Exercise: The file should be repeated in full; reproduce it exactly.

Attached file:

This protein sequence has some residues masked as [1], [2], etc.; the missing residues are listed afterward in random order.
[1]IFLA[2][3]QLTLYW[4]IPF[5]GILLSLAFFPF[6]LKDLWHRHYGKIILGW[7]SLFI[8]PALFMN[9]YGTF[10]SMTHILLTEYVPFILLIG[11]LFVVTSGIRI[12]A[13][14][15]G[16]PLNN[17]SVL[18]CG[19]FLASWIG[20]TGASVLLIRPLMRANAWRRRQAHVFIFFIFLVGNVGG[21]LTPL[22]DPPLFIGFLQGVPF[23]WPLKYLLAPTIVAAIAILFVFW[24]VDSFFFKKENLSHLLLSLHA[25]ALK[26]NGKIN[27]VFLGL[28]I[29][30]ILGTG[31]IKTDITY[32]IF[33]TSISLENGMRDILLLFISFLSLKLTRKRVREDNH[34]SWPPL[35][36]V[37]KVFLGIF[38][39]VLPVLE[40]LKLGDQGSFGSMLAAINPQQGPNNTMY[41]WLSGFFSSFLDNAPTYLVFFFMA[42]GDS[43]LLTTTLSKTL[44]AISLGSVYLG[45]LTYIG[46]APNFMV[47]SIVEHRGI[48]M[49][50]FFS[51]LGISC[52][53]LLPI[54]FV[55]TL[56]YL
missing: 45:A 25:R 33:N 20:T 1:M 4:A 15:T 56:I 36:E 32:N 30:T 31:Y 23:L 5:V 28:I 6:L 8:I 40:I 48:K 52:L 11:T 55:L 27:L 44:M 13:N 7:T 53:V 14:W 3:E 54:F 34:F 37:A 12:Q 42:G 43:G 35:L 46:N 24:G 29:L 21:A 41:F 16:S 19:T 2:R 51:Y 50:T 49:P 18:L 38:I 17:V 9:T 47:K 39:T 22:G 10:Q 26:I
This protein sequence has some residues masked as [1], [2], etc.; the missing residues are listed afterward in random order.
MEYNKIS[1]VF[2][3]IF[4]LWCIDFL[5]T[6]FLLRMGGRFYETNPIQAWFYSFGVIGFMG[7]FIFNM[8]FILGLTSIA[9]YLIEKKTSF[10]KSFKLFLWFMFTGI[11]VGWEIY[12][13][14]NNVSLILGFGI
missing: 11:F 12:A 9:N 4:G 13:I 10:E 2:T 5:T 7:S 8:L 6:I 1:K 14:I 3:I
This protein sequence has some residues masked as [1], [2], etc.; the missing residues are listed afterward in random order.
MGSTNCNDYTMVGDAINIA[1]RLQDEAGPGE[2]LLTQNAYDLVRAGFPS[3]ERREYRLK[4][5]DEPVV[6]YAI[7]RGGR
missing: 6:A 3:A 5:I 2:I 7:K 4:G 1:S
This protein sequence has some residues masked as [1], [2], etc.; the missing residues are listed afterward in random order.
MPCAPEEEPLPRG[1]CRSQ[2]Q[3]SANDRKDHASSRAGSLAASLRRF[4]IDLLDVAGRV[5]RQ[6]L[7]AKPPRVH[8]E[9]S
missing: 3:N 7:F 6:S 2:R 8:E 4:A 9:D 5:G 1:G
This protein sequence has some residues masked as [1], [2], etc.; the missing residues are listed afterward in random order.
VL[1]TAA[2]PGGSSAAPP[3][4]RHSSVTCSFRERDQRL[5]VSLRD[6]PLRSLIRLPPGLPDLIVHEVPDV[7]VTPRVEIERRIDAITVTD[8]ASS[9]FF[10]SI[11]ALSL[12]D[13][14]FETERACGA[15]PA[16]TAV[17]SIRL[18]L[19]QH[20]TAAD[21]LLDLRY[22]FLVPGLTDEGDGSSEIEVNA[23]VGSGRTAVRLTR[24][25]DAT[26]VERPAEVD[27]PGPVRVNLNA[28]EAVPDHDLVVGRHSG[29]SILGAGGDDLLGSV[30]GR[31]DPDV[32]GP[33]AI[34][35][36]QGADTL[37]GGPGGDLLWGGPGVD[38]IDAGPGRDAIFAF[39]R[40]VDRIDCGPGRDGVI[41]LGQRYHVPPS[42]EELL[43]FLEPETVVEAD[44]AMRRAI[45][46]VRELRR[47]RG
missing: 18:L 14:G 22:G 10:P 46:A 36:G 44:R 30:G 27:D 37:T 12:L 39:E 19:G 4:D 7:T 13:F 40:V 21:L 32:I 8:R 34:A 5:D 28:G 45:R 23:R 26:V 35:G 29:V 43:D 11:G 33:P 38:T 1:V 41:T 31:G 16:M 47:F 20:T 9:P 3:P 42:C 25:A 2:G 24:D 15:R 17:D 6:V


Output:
This protein sequence has some residues masked as [1], [2], etc.; the missing residues are listed afterward in random order.
[1]IFLA[2][3]QLTLYW[4]IPF[5]GILLSLAFFPF[6]LKDLWHRHYGKIILGW[7]SLFI[8]PALFMN[9]YGTF[10]SMTHILLTEYVPFILLIG[11]LFVVTSGIRI[12]A[13][14][15]G[16]PLNN[17]SVL[18]CG[19]FLASWIG[20]TGASVLLIRPLMRANAWRRRQAHVFIFFIFLVGNVGG[21]LTPL[22]DPPLFIGFLQGVPF[23]WPLKYLLAPTIVAAIAILFVFW[24]VDSFFFKKENLSHLLLSLHA[25]ALK[26]NGKIN[27]VFLGL[28]I[29][30]ILGTG[31]IKTDITY[32]IF[33]TSISLENGMRDILLLFISFLSLKLTRKRVREDNH[34]SWPPL[35][36]V[37]KVFLGIF[38][39]VLPVLE[40]LKLGDQGSFGSMLAAINPQQGPNNTMY[41]WLSGFFSSFLDNAPTYLVFFFMA[42]GDS[43]LLTTTLSKTL[44]AISLGSVYLG[45]LTYIG[46]APNFMV[47]SIVEHRGI[48]M[49][50]FFS[51]LGISC[52][53]LLPI[54]FV[55]TL[56]YL
missing: 45:A 25:R 33:N 20:T 1:M 4:A 15:T 56:I 36:E 32:N 30:T 31:Y 23:L 5:V 28:I 6:L 8:I 40:I 48:K 52:L 11:T 55:L 27:L 44:M 13:N 7:T 53:V 14:W 3:E 54:F 34:F 37:A 12:Q 42:G 43:G 35:L 46:N 24:G 29:L 21:A 41:F 16:S 19:T 2:R 51:Y 50:T 49:P 18:L 38:I 17:V 9:T 47:K 39:T 22:G 10:Q 26:I
This protein sequence has some residues masked as [1], [2], etc.; the missing residues are listed afterward in random order.
MEYNKIS[1]VF[2][3]IF[4]LWCIDFL[5]T[6]FLLRMGGRFYETNPIQAWFYSFGVIGFMG[7]FIFNM[8]FILGLTSIA[9]YLIEKKTSF[10]KSFKLFLWFMFTGI[11]VGWEIY[12][13][14]NNVSLILGFGI
missing: 11:F 12:A 9:N 4:G 13:I 10:E 2:T 5:T 7:S 8:L 6:I 1:K 14:I 3:I
This protein sequence has some residues masked as [1], [2], etc.; the missing residues are listed afterward in random order.
MGSTNCNDYTMVGDAINIA[1]RLQDEAGPGE[2]LLTQNAYDLVRAGFPS[3]ERREYRLK[4][5]DEPVV[6]YAI[7]RGGR
missing: 6:A 3:A 5:I 2:I 7:K 4:G 1:S
This protein sequence has some residues masked as [1], [2], etc.; the missing residues are listed afterward in random order.
MPCAPEEEPLPRG[1]CRSQ[2]Q[3]SANDRKDHASSRAGSLAASLRRF[4]IDLLDVAGRV[5]RQ[6]L[7]AKPPRVH[8]E[9]S
missing: 3:N 7:F 6:S 2:R 8:E 4:A 9:D 5:G 1:G
This protein sequence has some residues masked as [1], [2], etc.; the missing residues are listed afterward in random order.
VL[1]TAA[2]PGGSSAAPP[3][4]RHSSVTCSFRERDQRL[5]VSLRD[6]PLRSLIRLPPGLPDLIVHEVPDV[7]VTPRVEIERRIDAITVTD[8]ASS[9]FF[10]SI[11]ALSL[12]D[13][14]FETERACGA[15]PA[16]TAV[17]SIRL[18]L[19]QH[20]TAAD[21]LLDLRY[22]FLVPGLTDEGDGSSEIEVNA[23]VGSGRTAVRLTR[24][25]DAT[26]VERPAEVD[27]PGPVRVNLNA[28]EAVPDHDLVVGRHSG[29]SILGAGGDDLLGSV[30]GR[31]DPDV[32]GP[33]AI[34][35][36]QGADTL[37]GGPGGDLLWGGPGVD[38]IDAGPGRDAIFAF[39]R[40]VDRIDCGPGRDGVI[41]LGQRYHVPPS[42]EELL[43]FLEPETVVEAD[44]AMRRAI[45][46]VRELRR[47]RG
missing: 18:L 14:G 22:G 10:P 46:A 36:G 44:R 30:G 27:D 37:T 12:L 39:E 19:G 4:D 7:T 13:F 40:V 21:L 32:I 8:R 34:A 5:D 28:G 45:R 23:R 26:V 35:G 29:V 43:D 11:G 33:P 38:T 1:V 41:T 31:G 16:M 47:F 20:T 9:P 3:P 42:C 25:A 2:G 24:D 15:R 17:D 6:V